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by John J. Miller

John Wayne: The Life and Legend, by Scott Eyman (Simon & Schuster, 672 pp., $32.50)

In “Among the Euro-Weenies,” a classic report on European attitudes toward America in the 1980s, P. J. O’Rourke describes going to dinner in London. “Your country’s never been invaded,” sniffs a companion. “You don’t know the horror, the suffering. You think war is . . .” As he pauses to pick a condescending metaphor, O’Rourke selects one for him: “a John Wayne movie.” Rather than reject the idea, however, O’Rourke embraces and enlarges it: “We think life is a John Wayne movie.”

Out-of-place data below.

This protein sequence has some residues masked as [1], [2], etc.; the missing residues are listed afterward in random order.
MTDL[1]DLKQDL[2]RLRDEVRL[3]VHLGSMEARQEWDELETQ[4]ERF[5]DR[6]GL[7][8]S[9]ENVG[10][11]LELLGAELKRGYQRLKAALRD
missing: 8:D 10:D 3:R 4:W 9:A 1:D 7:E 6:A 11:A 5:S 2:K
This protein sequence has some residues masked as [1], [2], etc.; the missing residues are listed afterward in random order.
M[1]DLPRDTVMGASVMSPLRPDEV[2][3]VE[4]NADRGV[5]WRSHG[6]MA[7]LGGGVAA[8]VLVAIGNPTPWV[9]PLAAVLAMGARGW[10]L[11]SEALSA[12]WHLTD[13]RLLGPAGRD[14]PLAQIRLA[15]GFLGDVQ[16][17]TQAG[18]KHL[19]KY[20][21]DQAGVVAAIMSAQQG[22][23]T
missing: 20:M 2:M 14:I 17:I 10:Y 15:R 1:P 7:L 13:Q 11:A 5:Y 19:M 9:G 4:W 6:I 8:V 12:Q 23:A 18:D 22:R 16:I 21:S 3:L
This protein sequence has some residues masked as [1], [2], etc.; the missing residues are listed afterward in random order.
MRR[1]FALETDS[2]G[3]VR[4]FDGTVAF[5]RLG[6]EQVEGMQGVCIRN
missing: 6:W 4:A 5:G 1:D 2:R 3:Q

Apparently we still do. Earlier this year, Harris Interactive released its latest annual poll on America’s favorite movie stars — and there was Wayne, holding steady at No. 7, even though he’s been dead for longer than No. 3 star Jennifer Lawrence has been alive. It remains to be seen whether future generations will remember Johnny Depp or Brad Pitt as fondly, but clearly the hero of True Grit holds an enduring appeal. Scott Eyman thinks he knows why: “Wayne became more than a movie star for his time,” he writes in his excellent and definitive biography. “He became indivisibly associated with America itself.”

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